When the CCRC gave me 28 days to make further submissions or provide new material, I responded with five emails (within the 28-day period), each of which contained one submission/set of new material. I did not try to distinguish between what was a submission and what might be considered new material.


My Complaints about the CCRC

My complaints about the CCRC's Supplementary Statement of Reasons (in its letter dated 28 February 2022, responding to my submissions) are as follows:

  1. The CCRC claims that the witnesses in the District Court were cross-examined on the risk of collusion and their reliability was challenged appropriately. However, this ignores the fact that my lawyer did not use the police 111 recording in court to confront the witnesses with the disparity between their written statements and the facts as recorded. This is partly because the police decided not to call most of the relevant witnesses. However, my lawyer did not even confront the witness, Elizabeth (Peggy) McAree (see the webpage http://blackribboncampaign.altervista.org/mcarlies.html), with the fact that her written statement said that the woman with the white ribbon was trying to calm me down, whereas the recording clearly shows that I was perfectly calm, talking to the police and not in need of calming down. (The police case was that I had become enraged and hit a Maori woman). The CCRC says that the prosecution witnesses who were not called at the trial could not have perjured themselves, which is irrelevant. The point is that, if they had all been called (by the prosecution or by the defence), all those who had mentioned in writing what had happened between me and the woman with the white ribbon would have been shown up as liars, when confronted with the recording. This would have shown them to be unreliable witnesses and to be colluding with each other.

  2. As regards Michael Bott, the CCRC refers to his advice (which is not the issue) and ignores the fact that he prevented me from getting a copy of the CCTV footage at Paraparaumu station (there was no CCTV on the train), by applying to the police (who didn't have it), instead of to the railway company. By the time my next lawyer, Peter Foster, applied for it, it had been wiped.

  3. The CCRC is lying, when it says that the fact that Peter Foster did not integrate the recording into his defence of me is irrelevant. See my point No.1 (above).

  4. It is outrageous for the CCRC to state, "The Commission is also satisfied that you accepted the advice provided by Mr. Foster prior to trial regarding the decision not to call the additional witnesses." The whole point of hiring a lawyer is that you rely on them to give you the correct advice about technical issues such as courtroom procedure. If I knew all the ins and outs of criminal procedure (which I do not), I would not have needed a lawyer in the District Court!

  5. The CCRC fails to mention, or deal with, the issue of why Tony Ellis left it to me to decide whether to appeal on the grounds of Peter Foster's incompetence. Since he had raised the issue, he should have told me why he had raised it. Since I am not a competent criminal lawyer, how could I tell if Peter Foster was incompetent or not? It appears that Tony Ellis thought that Peter Foster was incompetent, in which case he should have appealed on those grounds.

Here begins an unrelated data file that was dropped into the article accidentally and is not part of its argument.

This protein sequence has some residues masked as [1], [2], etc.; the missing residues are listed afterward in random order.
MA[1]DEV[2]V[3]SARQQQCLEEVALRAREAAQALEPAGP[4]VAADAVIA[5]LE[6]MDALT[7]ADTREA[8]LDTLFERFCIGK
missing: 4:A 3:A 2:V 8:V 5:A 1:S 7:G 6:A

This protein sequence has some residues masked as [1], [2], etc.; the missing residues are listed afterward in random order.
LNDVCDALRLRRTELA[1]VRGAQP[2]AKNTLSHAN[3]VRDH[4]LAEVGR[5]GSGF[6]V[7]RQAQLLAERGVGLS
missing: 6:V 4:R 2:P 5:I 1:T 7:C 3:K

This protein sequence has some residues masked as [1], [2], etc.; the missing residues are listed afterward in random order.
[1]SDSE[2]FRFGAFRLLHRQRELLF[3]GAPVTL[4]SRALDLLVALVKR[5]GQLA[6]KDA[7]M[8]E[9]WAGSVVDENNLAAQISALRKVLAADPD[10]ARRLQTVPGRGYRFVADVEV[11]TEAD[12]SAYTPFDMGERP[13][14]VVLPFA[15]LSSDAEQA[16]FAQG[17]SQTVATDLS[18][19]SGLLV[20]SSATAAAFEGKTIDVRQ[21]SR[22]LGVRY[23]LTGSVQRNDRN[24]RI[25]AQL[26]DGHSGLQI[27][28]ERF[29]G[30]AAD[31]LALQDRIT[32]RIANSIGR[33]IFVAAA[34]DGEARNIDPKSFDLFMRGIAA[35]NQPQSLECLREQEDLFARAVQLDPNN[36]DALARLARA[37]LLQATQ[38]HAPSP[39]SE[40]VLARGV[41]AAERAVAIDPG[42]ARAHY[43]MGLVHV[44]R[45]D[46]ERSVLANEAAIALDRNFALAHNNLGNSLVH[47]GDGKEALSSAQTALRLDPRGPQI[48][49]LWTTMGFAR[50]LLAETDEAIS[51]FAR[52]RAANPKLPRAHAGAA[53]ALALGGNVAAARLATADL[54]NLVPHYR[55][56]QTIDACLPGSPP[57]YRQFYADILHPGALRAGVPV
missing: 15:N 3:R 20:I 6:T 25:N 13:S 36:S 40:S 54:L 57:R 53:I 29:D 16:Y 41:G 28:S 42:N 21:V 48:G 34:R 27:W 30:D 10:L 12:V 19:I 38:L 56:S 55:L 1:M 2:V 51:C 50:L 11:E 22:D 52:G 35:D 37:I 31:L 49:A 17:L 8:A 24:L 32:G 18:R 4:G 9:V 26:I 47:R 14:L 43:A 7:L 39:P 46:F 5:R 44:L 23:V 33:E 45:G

6. In a letter dated 22 February 2021, signed by the Chief Executive, the CCRC told me that my "Connector" would arrange a time to meet with me "sometime soon", the next time they were in the region. I was never contacted to arrange such a meeting and no such meeting ever occurred.


My Submissions

My submissions amounted to criticisms of the CCRC's provisional decision not to proceed further with my case, so I repeat them verbatim here:


Submission 1

"In the statement of reasons (received yesterday by email from you), the CCRC states that the collusion and witness unreliability grounds have already been canvassed in previous proceedings relating to my conviction.

I think that that is clearly not true. The collusion and witness unreliability grounds were not canvassed by either Peter Foster in the District Court or by Tony Ellis in the High Court. As I have already stated in my CCRC application, Peter Foster would have had to call the prosecution witnesses who the police did not call, if he had wanted to canvas the collusion and witness unreliability grounds. I myself, at one point in the District Court hearing, did briefly verbally attack the prosecutor about this issue, but this was quickly shut down by the judge and did not constitute a proper canvassing of the issues by competent counsel.

Could you please state what evidence the CCRC has that the collusion and witness unreliability grounds have already been canvassed in previous proceedings relating to my conviction."

They did not reply to my request to state the nature of this evidence.


Submission 2

"On my application form, I referred the CCRC to my webpage http://blackribboncampaign.altervista.org/prosinno.html and I assumed that the CCRC would read it and any links coming off it.

On that page, I have a link to the page: http://blackribboncampaign.altervista.org/thetruth.html which includes the following paragraph:

'The first lawyer I contacted was Michael Bott, who had been President of the New Zealand Men’s Rights Association, prior to going to Law School. He said he had a heavy cold and refused to mount a conspiracy defence, which he regarded as hopeless. He told me to plead self-defence. He apparently asked the police for CCTV footage from Paraparaumu station, but the police had not procured it themselves, so that was a waste of time. By the time my next lawyer, Peter Foster, contacted the train company for the CCTV footage, it had been wiped. I had changed lawyers because I was not prepared to say in court that I had hit someone in self-defence when I had not hit anyone at all. I had not even contemplated hitting anyone!'